“Assemblies may become thinking machines. And experiments of resistance may give rise to alternative experiences of sociability. Colectivo Situaciones develops out of these findings, that emerged within the 2001 resurrection in Argentina, a powerful reflexive research: a truly magnificent effort to explore the potentialities of a future beyond capitalism.” Stavros Stavrides, author of Towards the City of Thresholds
“This is a book born in the barricades, neighborhood assemblies, and factory occupations of Argentina’s 2001 uprising against neoliberalism. Written by movement participants, it’s an inspiring account of the rebellion and a grassroots model of how to research and theorize a movement that forged a new way of doing politics from below. The English translation of such a classic book that’s been passed around revolutionary circles for decades is a cause for celebration and hitting the streets!” Benjamin Dangl, author of The Five Hundred Year Rebellion: Indigenous Movements and the Decolonization of History in Bolivia
“Twenty years ago, Argentina erupted in blockades and assemblies, occupations, demonstrations, and communal kitchens. In both its circumstances and forms, the 2001 uprising presaged the protests of 2011 and the struggles of our time. Colectivo Situaciones’ 19 & 20 provided both the sharpest analysis of that moment and a model of theoretical practice: nimble, dialogical, embedded in the movements with whom it thought, made in common. To rediscover it today is to do more than reconnect with the recent past; it is inevitably also to ask how it illuminates what we have lived since, and how we can continue to extend its lessons into the future.” Rodrigo Nunes, author of Neither Vertical Nor Horizontal: A Theory of Political Organization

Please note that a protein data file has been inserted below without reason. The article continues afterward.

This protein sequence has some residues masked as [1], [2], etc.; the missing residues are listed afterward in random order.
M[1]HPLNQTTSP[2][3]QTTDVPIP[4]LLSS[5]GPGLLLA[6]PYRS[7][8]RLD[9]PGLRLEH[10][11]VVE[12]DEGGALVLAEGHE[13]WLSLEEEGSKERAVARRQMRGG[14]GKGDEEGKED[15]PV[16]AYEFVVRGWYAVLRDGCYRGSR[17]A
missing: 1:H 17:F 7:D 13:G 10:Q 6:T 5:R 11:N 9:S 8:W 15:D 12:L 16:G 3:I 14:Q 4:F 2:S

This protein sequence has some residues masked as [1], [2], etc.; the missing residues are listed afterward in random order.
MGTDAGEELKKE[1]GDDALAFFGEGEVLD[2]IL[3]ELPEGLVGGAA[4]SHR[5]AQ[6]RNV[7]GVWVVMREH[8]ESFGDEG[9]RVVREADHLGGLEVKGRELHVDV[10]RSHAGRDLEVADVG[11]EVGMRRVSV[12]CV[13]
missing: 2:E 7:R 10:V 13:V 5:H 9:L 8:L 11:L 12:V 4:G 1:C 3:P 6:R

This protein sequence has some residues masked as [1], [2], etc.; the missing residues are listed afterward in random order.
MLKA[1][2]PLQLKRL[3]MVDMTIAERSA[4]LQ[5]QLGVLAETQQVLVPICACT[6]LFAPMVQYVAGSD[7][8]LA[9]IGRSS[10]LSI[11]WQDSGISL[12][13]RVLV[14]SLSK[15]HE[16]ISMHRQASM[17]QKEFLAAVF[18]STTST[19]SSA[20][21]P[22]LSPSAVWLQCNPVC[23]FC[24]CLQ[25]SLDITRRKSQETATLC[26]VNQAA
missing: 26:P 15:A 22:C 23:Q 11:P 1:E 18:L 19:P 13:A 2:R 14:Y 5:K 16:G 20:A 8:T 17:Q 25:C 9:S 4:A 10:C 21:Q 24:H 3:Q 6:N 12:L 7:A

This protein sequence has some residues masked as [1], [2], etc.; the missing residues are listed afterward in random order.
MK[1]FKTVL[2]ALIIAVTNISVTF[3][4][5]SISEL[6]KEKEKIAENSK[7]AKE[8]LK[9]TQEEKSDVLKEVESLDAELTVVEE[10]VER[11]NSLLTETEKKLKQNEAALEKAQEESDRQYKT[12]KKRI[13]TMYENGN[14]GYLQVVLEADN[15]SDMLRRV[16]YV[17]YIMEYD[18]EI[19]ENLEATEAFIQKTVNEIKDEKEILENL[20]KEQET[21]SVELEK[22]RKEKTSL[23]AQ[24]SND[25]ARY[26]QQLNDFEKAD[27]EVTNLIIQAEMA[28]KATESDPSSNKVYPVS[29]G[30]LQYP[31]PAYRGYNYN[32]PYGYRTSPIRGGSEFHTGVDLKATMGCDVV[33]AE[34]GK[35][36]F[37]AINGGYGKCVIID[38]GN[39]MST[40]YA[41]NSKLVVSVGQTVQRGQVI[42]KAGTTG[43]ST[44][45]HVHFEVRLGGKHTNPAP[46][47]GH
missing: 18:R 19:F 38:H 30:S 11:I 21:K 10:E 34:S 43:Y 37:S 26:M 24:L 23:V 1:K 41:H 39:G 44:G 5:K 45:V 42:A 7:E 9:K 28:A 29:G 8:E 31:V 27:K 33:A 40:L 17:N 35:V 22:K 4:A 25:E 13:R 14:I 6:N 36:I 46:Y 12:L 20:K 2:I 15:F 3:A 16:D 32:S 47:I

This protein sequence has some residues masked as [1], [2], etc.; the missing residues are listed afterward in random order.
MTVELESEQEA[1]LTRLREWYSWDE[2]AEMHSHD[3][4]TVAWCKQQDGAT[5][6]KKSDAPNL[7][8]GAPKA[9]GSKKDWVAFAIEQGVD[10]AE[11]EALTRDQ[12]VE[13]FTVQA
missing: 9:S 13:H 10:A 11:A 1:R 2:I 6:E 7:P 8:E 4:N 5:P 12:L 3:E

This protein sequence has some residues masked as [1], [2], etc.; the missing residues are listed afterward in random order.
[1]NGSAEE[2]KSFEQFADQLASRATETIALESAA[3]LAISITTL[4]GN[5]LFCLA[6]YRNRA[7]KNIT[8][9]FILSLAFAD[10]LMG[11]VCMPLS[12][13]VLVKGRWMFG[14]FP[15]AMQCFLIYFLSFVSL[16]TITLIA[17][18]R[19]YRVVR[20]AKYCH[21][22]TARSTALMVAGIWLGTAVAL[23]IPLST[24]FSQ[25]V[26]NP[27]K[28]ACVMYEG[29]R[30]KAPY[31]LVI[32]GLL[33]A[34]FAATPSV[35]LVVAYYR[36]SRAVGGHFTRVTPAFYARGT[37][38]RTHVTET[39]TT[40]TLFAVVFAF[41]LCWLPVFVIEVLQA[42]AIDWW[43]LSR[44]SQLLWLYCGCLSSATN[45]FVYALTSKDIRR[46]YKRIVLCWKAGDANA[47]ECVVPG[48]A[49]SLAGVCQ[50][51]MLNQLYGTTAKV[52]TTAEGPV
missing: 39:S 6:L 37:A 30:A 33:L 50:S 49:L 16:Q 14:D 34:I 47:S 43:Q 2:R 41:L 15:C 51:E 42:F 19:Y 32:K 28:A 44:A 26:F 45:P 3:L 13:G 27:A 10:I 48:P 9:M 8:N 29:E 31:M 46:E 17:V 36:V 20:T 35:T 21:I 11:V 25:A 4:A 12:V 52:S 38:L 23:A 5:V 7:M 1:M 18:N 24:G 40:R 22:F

“A long decade before Occupy Wall Street, Argentineans poured into the streets to reject austerity and short the circuits of neoliberal capitalism, proving that state violence was no match for popular refusal. But this is not a book about Argentina or even Latin America as a whole, a brutal laboratory where neoliberalism was imposed in blood and fire. It's about a way of thinking that is also a doing, about what the concrete experience of rebellion teaches us about how the world moves, and how to turn that movement into thought. Find yourself in this book.” Geo Maher, author of Building the Commune and A World Without Police